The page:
Regardless of tract size or ownership objectives, most landowners can benefit from minor improvements in their management. Evaluations and case studies by Extension Forestry Specialists show that changes in timber markets strategies from passive (timber is sold to someone who makes a “reasonable” offer) to active (timber is marketed by a professional forester) often doubles the income from a timber sale. In addition, such a change protects the land because a good written contract includes provisions on Best Management Practices (BMPs), weather restrictions, and other aspects critical to sustaining long-term productivity.

Developing effective education and outreach efforts requires knowing more about the 1.5 million NIPF landowners in the five south-central states. While Birch (1997) surveyed private forest landowners in the South, little is known about their socio-demographics. These landowners and their lands are extremely diverse, and represent a wide spectrum of social, economic, and environmental conditions. Few landowners have large ownerships, possess considerable forestry expertise, or actively manage their forestland. Many landowners have small acreages of forestland, own land “in common” with other family members, do not realize their forests’ economic potential, and are less likely to implement environmental protection practices.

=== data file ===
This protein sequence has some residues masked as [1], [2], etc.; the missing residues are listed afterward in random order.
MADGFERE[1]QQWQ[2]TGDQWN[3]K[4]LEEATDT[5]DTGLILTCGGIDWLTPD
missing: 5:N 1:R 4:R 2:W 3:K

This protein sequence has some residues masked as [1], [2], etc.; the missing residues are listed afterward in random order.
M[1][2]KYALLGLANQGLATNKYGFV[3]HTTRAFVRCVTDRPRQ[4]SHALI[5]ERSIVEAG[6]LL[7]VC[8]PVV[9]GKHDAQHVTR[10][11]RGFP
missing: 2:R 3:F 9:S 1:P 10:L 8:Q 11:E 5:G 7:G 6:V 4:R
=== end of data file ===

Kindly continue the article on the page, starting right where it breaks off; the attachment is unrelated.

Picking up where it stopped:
Projected demands for timber indicate that these small forestland ownerships provide opportunities for monetary benefits and sustainable production (Cubbage 1998). Rural economies, in particular, are dependent upon forest resources in the South (Hubbard 1999). However, information is needed on the perceived needs of underserved landowners and the most effective ways to encourage them to act, thereby realizing this opportunity.


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Materials and methods: